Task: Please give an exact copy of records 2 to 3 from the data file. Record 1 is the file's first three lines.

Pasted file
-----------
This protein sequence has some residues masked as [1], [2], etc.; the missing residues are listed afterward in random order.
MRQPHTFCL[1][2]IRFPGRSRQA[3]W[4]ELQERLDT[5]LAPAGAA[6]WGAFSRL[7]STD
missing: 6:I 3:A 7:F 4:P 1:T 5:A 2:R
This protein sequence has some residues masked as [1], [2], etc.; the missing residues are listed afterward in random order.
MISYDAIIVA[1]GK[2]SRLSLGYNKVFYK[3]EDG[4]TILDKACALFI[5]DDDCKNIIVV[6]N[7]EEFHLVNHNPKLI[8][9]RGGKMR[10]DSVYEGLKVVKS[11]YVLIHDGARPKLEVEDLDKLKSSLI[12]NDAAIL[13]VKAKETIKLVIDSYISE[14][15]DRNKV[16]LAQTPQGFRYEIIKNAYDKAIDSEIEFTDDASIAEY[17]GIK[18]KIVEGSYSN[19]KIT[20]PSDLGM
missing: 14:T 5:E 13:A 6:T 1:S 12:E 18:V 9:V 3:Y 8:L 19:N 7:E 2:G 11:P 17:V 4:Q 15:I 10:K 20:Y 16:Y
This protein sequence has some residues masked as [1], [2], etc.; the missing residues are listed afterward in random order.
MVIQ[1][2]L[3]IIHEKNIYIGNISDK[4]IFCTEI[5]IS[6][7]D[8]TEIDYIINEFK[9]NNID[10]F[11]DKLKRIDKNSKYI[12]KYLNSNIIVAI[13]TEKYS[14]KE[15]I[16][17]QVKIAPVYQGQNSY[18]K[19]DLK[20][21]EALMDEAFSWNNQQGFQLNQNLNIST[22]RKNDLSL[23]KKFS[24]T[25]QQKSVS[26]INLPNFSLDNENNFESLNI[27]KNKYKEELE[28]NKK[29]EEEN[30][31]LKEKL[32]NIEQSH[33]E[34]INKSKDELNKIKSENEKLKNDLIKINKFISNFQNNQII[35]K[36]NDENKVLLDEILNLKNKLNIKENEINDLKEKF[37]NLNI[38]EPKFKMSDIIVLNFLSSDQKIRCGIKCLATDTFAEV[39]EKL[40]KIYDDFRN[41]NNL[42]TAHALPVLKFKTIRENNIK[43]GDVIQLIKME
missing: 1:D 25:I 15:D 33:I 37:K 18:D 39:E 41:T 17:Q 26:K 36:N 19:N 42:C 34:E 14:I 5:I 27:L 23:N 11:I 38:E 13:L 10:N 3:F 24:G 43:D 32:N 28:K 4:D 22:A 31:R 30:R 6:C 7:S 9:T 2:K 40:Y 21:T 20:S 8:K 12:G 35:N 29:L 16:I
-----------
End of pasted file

This protein sequence has some residues masked as [1], [2], etc.; the missing residues are listed afterward in random order.
MISYDAIIVA[1]GK[2]SRLSLGYNKVFYK[3]EDG[4]TILDKACALFI[5]DDDCKNIIVV[6]N[7]EEFHLVNHNPKLI[8][9]RGGKMR[10]DSVYEGLKVVKS[11]YVLIHDGARPKLEVEDLDKLKSSLI[12]NDAAIL[13]VKAKETIKLVIDSYISE[14][15]DRNKV[16]LAQTPQGFRYEIIKNAYDKAIDSEIEFTDDASIAEY[17]GIK[18]KIVEGSYSN[19]KIT[20]PSDLGM
missing: 14:T 5:E 13:A 6:T 1:S 12:E 18:V 9:V 3:Y 8:L 19:N 7:E 2:G 11:P 17:V 4:Q 15:I 10:K 20:Y 16:Y
This protein sequence has some residues masked as [1], [2], etc.; the missing residues are listed afterward in random order.
MVIQ[1][2]L[3]IIHEKNIYIGNISDK[4]IFCTEI[5]IS[6][7]D[8]TEIDYIINEFK[9]NNID[10]F[11]DKLKRIDKNSKYI[12]KYLNSNIIVAI[13]TEKYS[14]KE[15]I[16][17]QVKIAPVYQGQNSY[18]K[19]DLK[20][21]EALMDEAFSWNNQQGFQLNQNLNIST[22]RKNDLSL[23]KKFS[24]T[25]QQKSVS[26]INLPNFSLDNENNFESLNI[27]KNKYKEELE[28]NKK[29]EEEN[30][31]LKEKL[32]NIEQSH[33]E[34]INKSKDELNKIKSENEKLKNDLIKINKFISNFQNNQII[35]K[36]NDENKVLLDEILNLKNKLNIKENEINDLKEKF[37]NLNI[38]EPKFKMSDIIVLNFLSSDQKIRCGIKCLATDTFAEV[39]EKL[40]KIYDDFRN[41]NNL[42]TAHALPVLKFKTIRENNIK[43]GDVIQLIKME
missing: 1:D 25:I 15:D 33:I 37:K 18:D 39:E 41:T 17:Q 26:K 36:N 19:N 42:C 34:E 14:I 5:I 27:L 23:N 11:I 38:E 13:L 10:N 3:F 24:G 43:D 32:N 28:K 4:D 22:A 31:R 30:R 6:C 7:S 9:T 2:K 40:Y 21:T 20:S 8:K 12:G 35:N 29:L 16:I